Newcomers to the Top 50 – Niger and Bahrain
In a very worrying turn of events, the entry score for the Top 50 has risen by almost 5 points. This proves that the World Watch List only reports on the tip of a larger iceberg. The 2016 WWL has two newcomers: Niger and Bahrain enter at number 49 and number 48 respectively. For Niger, the spread of Boko Haram into its territory has caused violence against and fear among Christians to rise sharply. In Bahrain, the sultan’s gradual introduction of sharia law has already begun to seriously restrict the public witness of Christian faith in this country.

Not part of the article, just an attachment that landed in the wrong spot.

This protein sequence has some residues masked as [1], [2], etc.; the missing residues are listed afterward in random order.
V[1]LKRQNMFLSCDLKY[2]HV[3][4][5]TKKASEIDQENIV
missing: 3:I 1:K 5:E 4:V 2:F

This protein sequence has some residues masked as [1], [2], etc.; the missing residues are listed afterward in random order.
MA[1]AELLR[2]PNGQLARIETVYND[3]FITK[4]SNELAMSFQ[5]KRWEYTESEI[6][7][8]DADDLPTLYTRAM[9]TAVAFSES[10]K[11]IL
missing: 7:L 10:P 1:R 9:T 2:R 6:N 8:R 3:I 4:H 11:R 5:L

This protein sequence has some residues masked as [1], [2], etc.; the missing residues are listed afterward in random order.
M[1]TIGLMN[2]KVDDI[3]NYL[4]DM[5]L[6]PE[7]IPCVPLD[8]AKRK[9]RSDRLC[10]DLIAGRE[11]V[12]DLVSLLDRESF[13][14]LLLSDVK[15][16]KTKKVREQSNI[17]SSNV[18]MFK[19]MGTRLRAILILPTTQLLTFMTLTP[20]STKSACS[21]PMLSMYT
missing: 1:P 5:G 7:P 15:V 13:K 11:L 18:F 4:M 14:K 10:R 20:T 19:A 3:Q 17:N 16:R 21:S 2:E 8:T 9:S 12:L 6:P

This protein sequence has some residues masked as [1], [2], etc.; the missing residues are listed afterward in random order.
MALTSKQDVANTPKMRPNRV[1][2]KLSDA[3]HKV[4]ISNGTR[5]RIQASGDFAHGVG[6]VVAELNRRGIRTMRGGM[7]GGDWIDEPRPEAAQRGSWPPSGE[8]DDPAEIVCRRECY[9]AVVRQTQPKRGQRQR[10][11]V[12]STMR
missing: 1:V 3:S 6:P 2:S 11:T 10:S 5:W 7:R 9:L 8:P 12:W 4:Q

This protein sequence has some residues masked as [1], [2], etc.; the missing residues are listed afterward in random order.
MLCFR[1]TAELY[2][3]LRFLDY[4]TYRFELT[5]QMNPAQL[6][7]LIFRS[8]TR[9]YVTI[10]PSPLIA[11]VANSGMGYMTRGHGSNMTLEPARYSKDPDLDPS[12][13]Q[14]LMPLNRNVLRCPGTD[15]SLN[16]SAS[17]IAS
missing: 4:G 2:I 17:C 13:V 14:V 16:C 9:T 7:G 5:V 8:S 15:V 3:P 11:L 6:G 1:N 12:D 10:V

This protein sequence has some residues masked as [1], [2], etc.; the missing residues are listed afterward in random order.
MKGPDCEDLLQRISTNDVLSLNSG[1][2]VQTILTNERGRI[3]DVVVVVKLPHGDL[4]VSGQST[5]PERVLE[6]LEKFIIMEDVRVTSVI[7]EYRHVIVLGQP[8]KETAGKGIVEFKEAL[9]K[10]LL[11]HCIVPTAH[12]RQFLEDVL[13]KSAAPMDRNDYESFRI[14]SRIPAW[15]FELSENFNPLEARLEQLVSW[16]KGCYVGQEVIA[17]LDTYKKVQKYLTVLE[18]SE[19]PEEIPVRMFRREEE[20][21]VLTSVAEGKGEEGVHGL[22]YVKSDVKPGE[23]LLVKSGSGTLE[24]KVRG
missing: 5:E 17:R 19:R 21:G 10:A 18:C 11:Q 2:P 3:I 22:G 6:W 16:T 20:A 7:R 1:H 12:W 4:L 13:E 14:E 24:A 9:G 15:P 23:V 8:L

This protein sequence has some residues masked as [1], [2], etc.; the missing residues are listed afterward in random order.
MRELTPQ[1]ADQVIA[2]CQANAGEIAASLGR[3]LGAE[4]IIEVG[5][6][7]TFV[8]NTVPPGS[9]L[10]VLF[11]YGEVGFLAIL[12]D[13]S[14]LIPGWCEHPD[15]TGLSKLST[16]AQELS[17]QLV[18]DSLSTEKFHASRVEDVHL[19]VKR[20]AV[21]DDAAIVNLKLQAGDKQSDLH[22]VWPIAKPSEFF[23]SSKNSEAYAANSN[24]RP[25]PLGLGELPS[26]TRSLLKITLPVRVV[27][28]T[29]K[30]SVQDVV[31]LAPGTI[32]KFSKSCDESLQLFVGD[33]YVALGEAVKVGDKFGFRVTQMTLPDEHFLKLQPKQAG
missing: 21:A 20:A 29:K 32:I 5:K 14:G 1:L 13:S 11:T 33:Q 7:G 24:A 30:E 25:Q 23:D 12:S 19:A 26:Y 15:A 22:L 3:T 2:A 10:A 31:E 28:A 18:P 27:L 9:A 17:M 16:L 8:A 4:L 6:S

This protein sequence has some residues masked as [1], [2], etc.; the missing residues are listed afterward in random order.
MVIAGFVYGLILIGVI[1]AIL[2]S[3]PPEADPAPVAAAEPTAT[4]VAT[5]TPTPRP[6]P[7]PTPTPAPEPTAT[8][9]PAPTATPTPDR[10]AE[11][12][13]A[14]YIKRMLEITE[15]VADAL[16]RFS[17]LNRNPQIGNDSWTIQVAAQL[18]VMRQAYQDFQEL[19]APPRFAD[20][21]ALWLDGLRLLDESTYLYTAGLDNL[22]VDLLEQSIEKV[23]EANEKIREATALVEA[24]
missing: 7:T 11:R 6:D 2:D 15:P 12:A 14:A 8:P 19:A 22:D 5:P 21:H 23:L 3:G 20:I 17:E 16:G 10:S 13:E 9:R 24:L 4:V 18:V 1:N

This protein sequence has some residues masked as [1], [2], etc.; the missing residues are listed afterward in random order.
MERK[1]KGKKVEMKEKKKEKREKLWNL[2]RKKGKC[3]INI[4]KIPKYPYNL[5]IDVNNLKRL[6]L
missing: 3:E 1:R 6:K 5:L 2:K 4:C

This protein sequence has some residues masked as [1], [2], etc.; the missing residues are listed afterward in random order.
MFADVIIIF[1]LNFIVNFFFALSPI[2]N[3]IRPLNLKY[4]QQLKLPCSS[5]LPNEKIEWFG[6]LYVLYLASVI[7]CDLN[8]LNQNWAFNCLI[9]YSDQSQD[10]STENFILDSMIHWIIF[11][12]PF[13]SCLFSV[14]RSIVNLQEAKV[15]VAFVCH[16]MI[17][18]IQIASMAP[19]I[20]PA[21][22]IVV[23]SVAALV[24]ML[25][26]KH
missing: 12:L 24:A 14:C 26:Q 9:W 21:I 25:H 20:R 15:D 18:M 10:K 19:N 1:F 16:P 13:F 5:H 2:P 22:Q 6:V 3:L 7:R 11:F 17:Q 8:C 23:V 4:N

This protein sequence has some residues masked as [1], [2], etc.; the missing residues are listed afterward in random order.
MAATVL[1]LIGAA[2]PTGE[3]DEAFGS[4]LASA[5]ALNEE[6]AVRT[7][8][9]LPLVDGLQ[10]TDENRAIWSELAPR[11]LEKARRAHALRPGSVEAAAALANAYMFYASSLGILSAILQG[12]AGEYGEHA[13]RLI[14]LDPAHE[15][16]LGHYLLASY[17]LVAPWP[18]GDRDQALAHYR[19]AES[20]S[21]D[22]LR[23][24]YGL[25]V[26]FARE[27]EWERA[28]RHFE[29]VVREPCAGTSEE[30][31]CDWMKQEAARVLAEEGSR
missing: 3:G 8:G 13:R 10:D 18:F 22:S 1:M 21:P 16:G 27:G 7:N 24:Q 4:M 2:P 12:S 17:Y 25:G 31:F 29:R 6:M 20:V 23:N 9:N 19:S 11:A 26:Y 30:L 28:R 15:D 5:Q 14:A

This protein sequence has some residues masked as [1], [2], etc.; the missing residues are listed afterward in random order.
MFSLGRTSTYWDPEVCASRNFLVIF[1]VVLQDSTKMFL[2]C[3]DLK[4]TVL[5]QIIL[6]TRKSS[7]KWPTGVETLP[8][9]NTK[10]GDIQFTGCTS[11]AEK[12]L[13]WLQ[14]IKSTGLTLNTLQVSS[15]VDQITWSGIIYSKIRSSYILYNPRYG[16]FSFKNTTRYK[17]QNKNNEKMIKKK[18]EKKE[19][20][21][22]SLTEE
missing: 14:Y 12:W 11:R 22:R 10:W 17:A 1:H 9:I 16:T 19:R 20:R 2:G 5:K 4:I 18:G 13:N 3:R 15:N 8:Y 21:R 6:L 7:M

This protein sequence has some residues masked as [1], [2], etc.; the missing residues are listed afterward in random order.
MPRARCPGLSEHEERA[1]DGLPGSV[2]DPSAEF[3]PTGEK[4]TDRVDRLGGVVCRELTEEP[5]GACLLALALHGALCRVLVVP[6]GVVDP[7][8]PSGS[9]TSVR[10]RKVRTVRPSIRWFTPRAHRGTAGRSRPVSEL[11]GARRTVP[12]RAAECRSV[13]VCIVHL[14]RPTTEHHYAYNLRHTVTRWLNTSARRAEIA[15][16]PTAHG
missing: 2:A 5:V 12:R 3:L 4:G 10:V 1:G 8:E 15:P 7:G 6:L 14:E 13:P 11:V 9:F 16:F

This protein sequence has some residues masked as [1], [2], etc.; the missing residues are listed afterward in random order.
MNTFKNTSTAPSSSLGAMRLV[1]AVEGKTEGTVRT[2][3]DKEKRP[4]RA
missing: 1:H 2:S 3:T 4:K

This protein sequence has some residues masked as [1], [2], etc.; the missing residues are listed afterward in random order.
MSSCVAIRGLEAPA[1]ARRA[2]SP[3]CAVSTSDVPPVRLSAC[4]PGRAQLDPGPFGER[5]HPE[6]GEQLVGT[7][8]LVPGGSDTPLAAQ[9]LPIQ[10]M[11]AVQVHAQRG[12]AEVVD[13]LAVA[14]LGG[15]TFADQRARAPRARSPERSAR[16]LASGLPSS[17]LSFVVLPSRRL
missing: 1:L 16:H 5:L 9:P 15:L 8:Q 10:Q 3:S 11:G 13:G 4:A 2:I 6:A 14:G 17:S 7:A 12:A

These two new entries have ousted Sri Lanka and Mauritania from the Top 50, which were outflanked this year by rises in persecution worldwide. Despite leaving the official listing, the situation for these countries have not improved. In Sri Lanka, churches are still being attacked by local Buddhist communities, despite new hopes of protection for religious minorities with the newly elected government in power. Mauritania is one of only four official “Islamic Republics” in the world, and the influence of al Qaeda in the Islamic Maghreb (AQIM) in Mauritania is growing. The monitoring of all Christian activity has continued but thankfully violence has been very low throughout the reporting period.

The smash and squeeze